We would rather have money saved tomorrow than a good time tonight. Our current financial crisis is more than a debate about money. It is also a debate about morality. After all, unchecked spending leads to enjoyment. Unchecked enjoyment leads to gluttony. Gluttony leads to social decay. And social decay destroys empires.

We refuse to allow fun-loving spenders to destroy the country we love. We demand a return our ancestors' financial virtues. Our wise Protestant ancestors did not build the greatest country on earth by buying plasma screen TVs and 24-inch rotating rims for their SUVs. Rather, they wore staid black shawls, scowled all day, worked hard in sparse shops, sang hymns, saved their nickels and had approximately two orgasms per calendar year. Those virtues reflected a commitment to both financial management and healthy living. When our ancestors died, they left behind huge sums in banks, credit bureaus, negotiable instruments and other financial protection devices. Those sums allowed their descendants to capitalize on their hard work, leading the country ever higher. In short, by suppressing enjoyment and saving money, our Protestant forebears built a mighty Nation. They did not enjoy themselves; in fact, they were mean, cold, domineering, loveless tyrants who would have rather died than spend $5.00 extra for anything.

But somehow we lost our way. Now, we want to enjoy our money as soon as we make it. We want video game consoles, huge homes, boats and designer bathrooms. We want Gucci bags, Rolex® watches and useless gold baubles. We even want Dom Peringnon champagne and $500 steak dinners. In short, we want to have a great time before we die.

We have no right to a good time before death. Our insistence on fun has wrecked this country. We have a responsibility to be disciplined. That means we must stop all spending NOW. We must tell our children: "No, you may not have another piece of cake." We must tell ourselves: "No, you may not buy that car." Put simply, we must learn to curtail our corrosive spending urges. Only then will we save this Nation from certain financial doom.

Financial virtue begins at the top. Our government must stop acting like the individual spendthrifts who created the problem in the first place. We will get nowhere by spending money on health care, welfare, the military, green energy, salaries, the postal service and various bureaus. We must halt our dependence on spending. Our Nation has become addicted to spending. We must break the addiction by simply going cold turkey on spending. From now on, our government must hold on to its money. We must learn a new paradigm: "Income good. Spending bad. Saving good." In a word, it's time to start saving, scowling and living totally unfulfilling--but financially disciplined--lives.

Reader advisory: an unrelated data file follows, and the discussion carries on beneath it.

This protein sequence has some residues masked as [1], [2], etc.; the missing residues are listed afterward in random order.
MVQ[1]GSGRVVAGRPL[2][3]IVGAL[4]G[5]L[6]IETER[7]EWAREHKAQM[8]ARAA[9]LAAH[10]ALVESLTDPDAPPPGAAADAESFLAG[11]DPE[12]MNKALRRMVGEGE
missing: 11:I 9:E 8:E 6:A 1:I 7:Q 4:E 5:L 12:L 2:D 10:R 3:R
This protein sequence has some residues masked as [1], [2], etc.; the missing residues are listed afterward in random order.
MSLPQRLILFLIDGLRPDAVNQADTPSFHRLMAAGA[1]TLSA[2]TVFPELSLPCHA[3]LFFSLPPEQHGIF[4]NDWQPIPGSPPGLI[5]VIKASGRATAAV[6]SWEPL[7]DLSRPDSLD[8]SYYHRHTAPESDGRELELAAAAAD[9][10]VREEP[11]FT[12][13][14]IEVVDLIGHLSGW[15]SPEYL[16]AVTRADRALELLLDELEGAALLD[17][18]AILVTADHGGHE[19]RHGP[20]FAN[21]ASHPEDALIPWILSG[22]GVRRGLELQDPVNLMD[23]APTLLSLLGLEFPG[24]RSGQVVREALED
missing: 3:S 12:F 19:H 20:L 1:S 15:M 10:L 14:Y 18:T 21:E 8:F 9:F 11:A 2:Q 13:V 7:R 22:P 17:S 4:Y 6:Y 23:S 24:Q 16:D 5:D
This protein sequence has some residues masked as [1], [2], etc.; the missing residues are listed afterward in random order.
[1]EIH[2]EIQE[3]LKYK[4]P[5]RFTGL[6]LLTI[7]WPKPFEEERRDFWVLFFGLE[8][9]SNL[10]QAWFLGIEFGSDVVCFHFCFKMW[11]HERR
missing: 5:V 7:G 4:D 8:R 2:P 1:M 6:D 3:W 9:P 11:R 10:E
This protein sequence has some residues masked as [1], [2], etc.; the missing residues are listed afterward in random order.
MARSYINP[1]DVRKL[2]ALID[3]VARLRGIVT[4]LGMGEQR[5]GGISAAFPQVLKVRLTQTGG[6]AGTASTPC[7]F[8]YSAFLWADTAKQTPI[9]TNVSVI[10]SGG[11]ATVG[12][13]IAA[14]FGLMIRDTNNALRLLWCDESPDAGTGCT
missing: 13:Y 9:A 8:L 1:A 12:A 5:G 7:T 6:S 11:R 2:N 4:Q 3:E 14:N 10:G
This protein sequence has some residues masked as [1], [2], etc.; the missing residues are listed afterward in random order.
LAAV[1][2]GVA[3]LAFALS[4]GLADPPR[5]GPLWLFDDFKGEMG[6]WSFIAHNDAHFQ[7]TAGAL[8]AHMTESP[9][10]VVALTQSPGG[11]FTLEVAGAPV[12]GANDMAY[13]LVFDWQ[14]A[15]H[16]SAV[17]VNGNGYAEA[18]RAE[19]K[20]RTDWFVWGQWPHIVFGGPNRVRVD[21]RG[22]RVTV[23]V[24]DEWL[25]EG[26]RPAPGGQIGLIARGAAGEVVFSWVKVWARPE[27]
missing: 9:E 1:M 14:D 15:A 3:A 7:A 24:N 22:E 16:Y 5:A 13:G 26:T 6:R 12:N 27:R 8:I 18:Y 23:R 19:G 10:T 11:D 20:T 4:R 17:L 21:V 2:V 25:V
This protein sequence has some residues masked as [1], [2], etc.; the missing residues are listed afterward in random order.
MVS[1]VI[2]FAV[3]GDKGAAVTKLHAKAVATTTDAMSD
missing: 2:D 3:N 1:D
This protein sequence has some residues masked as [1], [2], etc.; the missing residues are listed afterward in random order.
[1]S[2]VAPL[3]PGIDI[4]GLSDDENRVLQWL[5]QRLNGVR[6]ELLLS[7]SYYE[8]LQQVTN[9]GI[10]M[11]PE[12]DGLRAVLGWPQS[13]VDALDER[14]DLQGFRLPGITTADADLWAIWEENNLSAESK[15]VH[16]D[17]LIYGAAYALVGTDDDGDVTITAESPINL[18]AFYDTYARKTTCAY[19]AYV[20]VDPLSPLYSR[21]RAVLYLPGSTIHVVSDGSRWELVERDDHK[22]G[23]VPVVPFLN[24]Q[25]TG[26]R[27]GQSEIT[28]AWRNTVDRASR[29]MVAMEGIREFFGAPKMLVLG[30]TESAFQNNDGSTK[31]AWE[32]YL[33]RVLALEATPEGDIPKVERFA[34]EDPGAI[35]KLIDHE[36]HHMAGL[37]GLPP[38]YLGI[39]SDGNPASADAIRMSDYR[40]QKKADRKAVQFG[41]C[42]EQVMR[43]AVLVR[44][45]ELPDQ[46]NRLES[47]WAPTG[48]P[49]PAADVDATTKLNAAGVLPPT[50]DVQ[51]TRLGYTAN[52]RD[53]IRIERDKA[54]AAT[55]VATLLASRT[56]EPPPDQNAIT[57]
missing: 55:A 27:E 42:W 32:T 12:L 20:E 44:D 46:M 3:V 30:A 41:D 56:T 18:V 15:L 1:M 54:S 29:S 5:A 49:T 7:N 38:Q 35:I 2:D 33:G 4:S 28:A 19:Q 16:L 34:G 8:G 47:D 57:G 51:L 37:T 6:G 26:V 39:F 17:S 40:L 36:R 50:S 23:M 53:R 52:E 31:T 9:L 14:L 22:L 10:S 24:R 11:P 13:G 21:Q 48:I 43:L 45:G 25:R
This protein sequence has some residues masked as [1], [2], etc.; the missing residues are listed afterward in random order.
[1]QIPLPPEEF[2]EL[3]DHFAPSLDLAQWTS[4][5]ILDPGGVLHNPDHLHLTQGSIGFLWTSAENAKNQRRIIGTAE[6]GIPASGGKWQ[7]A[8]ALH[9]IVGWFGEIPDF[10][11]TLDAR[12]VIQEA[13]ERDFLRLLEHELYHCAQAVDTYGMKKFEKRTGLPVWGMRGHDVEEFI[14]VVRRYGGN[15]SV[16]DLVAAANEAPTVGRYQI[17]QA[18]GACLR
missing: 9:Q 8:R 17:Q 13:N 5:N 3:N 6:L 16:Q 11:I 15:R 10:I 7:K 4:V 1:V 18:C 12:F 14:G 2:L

If you're disgusted with inefficiency in Washington, put a party in power that will return this country to solvency. If you're sick and tired of runaway spending and decadence, put a party in power that promises saving, not enjoyment. If you care about discipline, virtue and our children, you will vote for Protestant Penny Pinchers. Let us join together to teach our children that spending is evil. Let us learn together that there is joy in saving money and earning interest. We can defeat this economic slump if we commit to reforming ourselves. We can break our addiction to spending if we step back and recognize what is at stake.

We are Americans. We can do without. When we earn a dollar, we can put it straight into a piggy bank, not into a cash register at Best Buy. We can make do with less. If we care about our Nation and our children, we will do the right thing. We will stop enjoying ourselves today. We will stop spending. We can do it. As soon as we become heartless, unhappy, unrequited, coldblooded skinflints, we will know the country is safe from financial catastrophe.

President Obama, not one penny more! We are Protestant Penny-Pinchers. From today on, we refuse to spend a single cent. Saving is better than spending. Because when we save, we win.

Burn your credit card. Stay away from that mall. Ignore your children's pleas for toys. Cook your own meals. Sew your own clothing.

Get disciplined. Stop enjoying yourself. It is the only way to defeat this Depression.

1 comment:

askcherlock said...

I agree the American greed and a hearty need for consumption could well lead to out decline. It is tie to learn the lessons from our near-collapse this past year. Everything in moderation is key, but also must be framed within the context of gluttonous Wall Street Bankers.